11/01/2008 05:12 am ET | Updated May 25, 2011

The Mood At Wrigley

There was something sad about walking through the ballpark Thursday night. No one was slitting their wrists -- that I saw -- but there was a palpable sense of disappointment, despair and failure in the air, a feeling that is common for this park in October. Shocktober? No.

Walking through the cattle car that is the upper deck, the downtrodden faces crammed together in mutual suffering was in complete contrast with Duran Duran's peppy "Rio" that played on the park's speakers. Nice choice, Cubs. I would've picked something more fitting for the mood, like "Brick" by Ben Folds Five or maybe the Star Wars Death March, but I guess that's why I'm not a DJ.

The fans are always a big story at Wrigley, for some reason or another. They've stuck with a losing outfit lo these many years, filling this stadium nearly every game. I don't know how many times I've heard Cubs players enthusiastically respond to the same, tired questions about how the crowd's enthusiasm, or how the Cubs have the best fans on Earth, or how they deserve a championship.

After a poor, tense showing Wednesday, the fans were great early in game two. As a 2-0 series deficit became apparent, after the Cubs' infield of errors betrayed Carlos Zambrano - four total, one for each infielder - they grew sarcastic, cheering an easy infield fly snag by Aramis Ramirez at third, and then angry, booing Kosuke Fukudome with utter contempt and malice.

So maybe it's good the Cubs get out of town. In October, Wrigley's more of a haunted house than a home field advantage. I don't believe in curses, the occult or any of that crap, but I do think the pressure on this club is almost too immense to overcome right now. All season long, the questions have gotten more and more desperate. Is this the year? After a while, as the Cubs kept piling up wins, it became like a chanting mantra. The fans (and believe me, there are plenty of fans in the extended media) wanted some kind of guarantee that it was finally the Cubs' turn to win it all, to have it all.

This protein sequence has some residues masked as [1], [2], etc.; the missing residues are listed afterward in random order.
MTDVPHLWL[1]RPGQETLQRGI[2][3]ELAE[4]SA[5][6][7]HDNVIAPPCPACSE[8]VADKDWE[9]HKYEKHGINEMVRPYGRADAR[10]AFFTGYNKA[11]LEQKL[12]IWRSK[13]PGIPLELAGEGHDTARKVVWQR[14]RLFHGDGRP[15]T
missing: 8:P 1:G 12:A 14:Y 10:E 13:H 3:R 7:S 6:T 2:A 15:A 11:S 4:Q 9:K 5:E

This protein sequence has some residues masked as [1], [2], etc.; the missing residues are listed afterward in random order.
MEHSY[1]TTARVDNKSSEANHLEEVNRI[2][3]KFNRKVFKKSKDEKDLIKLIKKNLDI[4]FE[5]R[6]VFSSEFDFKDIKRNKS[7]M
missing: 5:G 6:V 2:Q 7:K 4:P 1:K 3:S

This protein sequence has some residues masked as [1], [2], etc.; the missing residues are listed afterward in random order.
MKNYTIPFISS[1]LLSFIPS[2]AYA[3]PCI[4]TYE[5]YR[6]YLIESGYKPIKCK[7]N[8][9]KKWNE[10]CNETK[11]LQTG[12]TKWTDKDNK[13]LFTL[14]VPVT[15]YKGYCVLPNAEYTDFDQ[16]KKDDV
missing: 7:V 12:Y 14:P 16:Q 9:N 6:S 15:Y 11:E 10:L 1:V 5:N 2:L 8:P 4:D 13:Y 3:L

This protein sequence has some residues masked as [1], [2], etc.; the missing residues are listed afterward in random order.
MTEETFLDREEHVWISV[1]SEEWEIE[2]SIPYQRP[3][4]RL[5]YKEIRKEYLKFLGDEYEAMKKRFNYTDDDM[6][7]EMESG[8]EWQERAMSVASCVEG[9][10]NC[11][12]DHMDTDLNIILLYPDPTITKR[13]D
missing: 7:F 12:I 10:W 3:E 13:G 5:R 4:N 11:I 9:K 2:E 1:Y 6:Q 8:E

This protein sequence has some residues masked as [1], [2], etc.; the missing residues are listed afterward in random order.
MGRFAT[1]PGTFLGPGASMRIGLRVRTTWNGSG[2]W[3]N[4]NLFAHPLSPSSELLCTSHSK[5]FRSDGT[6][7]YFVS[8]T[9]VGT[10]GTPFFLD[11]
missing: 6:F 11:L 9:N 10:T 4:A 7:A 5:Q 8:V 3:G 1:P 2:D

It all fell apart in the second. Ryan Theriot botched a barehand snag. Mark DeRosa and Derrek Lee made back-to-back errors. Russell Martin cleared the bases with a smoked double to left-center. Just like that it was 5-0. The Cubs were so tight, they could have used frying pans for gloves and you wouldn't have noticed a difference.

It's a long plane ride out West. Maybe the Cubs will have their own Manifest Destiny, taking two in L.A., and come back for an encore in Chicago. It's nice to dream.

But more than likely, it's "wait 'til next year," this year. Some things never change.